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Undervolting is an old technic that consist in lowering the CPU voltage. Few explanations : Current CPU can use speedstep technology to adjust their frequency to the need. For each frequency step, there is a corresponding voltage. The first thing to do if you want to reduce consumption is to reduce frequency, but you lose performances. However, there is a trick to reduce power consumption without impacting performances: undervolting. You will manually change the voltage for each frequency step. In fact, the CPU are natively overvolted, and depending of the quality of your CPU, you can lower these voltage with a good margin.



I have a laptop with a Core 2 T9550.

The native voltage are 1.050V-1.212V for 35W energy consumption at full load. Using undervolting, I can use a new range : 0.9V-1.0V. Because dissipation is function of the square of voltage, you can assume that at full power, the 35W will be reduced to: 1.0*1.0*35/(1.212*1.212) = 24W. My CPU goes from 85c to 60c, which is not perfect but much better. I also gain battery life and noise level.


How to achieve this ?

Two ways :

  • Using a software. This will only works for Core 2 generation and previous. Starting from Nehalem, Intel blocked the MSR to read only for VID and FID. From SandyBridge generation, K processors versions are able to be overvolted, but not undervolted using a software.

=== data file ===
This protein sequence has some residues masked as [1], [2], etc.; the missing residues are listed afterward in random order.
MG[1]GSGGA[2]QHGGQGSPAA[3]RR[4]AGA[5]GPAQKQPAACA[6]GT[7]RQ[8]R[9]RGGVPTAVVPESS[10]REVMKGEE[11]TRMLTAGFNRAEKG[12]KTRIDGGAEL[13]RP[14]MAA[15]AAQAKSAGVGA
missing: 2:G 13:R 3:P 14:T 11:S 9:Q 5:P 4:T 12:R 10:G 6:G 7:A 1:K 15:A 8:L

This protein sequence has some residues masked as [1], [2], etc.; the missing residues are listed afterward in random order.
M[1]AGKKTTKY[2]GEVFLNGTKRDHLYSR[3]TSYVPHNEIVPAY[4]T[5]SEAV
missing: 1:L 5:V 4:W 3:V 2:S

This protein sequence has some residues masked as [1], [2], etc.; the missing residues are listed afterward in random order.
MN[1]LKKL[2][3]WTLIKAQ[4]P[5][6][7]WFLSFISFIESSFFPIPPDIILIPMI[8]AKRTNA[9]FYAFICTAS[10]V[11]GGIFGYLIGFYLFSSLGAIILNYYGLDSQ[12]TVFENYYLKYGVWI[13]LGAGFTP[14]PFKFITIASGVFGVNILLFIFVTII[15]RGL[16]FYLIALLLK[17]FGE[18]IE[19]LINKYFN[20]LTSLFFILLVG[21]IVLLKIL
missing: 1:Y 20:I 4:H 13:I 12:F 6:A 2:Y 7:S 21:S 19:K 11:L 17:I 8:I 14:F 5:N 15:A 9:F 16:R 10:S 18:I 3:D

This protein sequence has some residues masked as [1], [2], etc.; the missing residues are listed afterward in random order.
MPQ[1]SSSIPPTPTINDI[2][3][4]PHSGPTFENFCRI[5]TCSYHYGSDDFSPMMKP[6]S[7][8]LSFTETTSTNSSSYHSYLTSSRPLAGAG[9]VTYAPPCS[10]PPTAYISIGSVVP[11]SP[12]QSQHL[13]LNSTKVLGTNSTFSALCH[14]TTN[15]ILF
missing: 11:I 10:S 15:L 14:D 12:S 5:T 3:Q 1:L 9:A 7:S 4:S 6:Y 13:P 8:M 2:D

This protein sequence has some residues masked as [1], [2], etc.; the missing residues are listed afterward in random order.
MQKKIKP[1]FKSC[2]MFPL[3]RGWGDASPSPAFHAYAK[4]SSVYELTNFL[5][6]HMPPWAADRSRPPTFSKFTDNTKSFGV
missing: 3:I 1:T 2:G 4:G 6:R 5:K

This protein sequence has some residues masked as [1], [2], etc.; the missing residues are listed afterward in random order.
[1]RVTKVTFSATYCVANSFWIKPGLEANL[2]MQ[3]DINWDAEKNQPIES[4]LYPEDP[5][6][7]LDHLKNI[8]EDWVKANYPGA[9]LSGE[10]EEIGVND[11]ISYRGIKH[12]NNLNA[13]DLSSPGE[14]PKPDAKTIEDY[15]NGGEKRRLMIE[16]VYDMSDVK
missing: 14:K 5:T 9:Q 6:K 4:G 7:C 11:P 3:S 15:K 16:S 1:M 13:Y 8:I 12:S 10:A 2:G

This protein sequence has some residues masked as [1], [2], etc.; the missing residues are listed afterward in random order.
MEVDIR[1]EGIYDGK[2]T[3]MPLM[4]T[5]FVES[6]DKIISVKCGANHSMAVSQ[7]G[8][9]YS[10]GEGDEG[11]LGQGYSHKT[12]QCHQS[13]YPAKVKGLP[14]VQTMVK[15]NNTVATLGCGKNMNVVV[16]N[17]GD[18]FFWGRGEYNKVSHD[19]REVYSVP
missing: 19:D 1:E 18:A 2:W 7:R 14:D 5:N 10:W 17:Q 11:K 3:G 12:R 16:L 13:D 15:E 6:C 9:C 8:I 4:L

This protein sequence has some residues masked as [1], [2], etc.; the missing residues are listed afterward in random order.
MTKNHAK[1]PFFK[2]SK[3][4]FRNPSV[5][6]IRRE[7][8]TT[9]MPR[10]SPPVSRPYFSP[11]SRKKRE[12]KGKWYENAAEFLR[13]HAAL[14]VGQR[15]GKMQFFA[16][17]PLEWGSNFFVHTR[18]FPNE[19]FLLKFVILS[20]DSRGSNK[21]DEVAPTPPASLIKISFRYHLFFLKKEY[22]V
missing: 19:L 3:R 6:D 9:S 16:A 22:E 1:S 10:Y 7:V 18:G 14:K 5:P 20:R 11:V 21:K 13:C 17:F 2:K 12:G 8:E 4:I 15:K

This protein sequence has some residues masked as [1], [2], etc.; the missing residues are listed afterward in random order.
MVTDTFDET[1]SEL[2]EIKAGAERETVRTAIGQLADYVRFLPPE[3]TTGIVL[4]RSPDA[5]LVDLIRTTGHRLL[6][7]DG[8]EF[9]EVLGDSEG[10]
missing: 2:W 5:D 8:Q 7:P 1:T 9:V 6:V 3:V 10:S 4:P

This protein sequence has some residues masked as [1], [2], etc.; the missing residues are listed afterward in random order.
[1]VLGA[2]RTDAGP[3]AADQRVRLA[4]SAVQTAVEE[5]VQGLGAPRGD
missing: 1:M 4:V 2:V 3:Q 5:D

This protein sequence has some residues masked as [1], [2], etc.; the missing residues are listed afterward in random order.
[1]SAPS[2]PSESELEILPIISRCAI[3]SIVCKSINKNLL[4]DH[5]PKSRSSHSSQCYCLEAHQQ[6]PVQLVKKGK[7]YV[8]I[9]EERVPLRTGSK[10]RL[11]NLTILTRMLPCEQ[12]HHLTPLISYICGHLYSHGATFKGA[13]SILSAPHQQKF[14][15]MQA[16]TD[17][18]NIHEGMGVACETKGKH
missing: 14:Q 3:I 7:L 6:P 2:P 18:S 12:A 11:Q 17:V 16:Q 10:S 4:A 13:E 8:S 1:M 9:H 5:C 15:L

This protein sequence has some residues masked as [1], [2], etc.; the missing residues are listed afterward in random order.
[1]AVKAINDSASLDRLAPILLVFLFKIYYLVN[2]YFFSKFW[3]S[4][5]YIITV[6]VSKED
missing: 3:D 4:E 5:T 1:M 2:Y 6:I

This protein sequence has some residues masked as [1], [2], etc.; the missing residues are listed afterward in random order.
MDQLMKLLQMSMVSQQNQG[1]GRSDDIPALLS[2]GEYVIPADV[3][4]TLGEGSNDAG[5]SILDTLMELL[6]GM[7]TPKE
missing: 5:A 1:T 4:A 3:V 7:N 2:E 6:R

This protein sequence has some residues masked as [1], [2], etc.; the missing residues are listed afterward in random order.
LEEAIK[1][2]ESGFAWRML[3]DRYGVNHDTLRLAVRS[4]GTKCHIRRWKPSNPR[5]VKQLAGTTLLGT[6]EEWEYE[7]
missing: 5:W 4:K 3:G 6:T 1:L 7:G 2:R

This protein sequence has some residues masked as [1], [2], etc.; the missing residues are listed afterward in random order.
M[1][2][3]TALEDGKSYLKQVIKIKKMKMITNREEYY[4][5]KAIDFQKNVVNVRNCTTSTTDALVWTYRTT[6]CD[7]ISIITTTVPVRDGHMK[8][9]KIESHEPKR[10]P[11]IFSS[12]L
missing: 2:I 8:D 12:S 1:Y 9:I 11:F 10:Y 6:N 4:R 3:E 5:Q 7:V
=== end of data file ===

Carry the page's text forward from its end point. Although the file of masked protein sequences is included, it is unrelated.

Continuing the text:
• Using the MotherBoard BIOS (and associated softwares, but still due to BIOS). This method works for all CPU (Nehalem, Westmer, Sandy Bridge, Ivy Bridge, Haswell), but requires a high end motherboard (often for gaming motherboards). Low end motherboards or server motherboards do not come with the ability to change Vcore from the BIOS, and you will have to modify the BIOS yourself (Dump, Modify, Load the new BIOS).

More information here : Intel 64 and IA-32 Architectures Software Developer s Manual Volume (3A, 3B & 3C) System Programming Guide In the June 2013 version, the MSRs are defined in chapter 35, see table 35-2, IA32_PERF_STATUS (MSR 0x198) and IA32_PERF_CTL (MSR 0x199).

Why undervolting ?

To increase your CPU energetic efficiency. By reducing the voltage, you do not impact performances, but of course you reduce the power consumed by the CPU. This means less electricity consumption, less heat dissipated (less noise and more battery for laptop), and higher life durability for the CPU.

Why does manufacturer do not undervolt the CPU ?

Good question. I have no direct answers. If you respect a good margin reducing the Vcore but not too much, the CPU is perfectly stable, but it depends on each CPU in each category. Too much fluctuations to bother with, maybe this is why the Vcore is so high by default.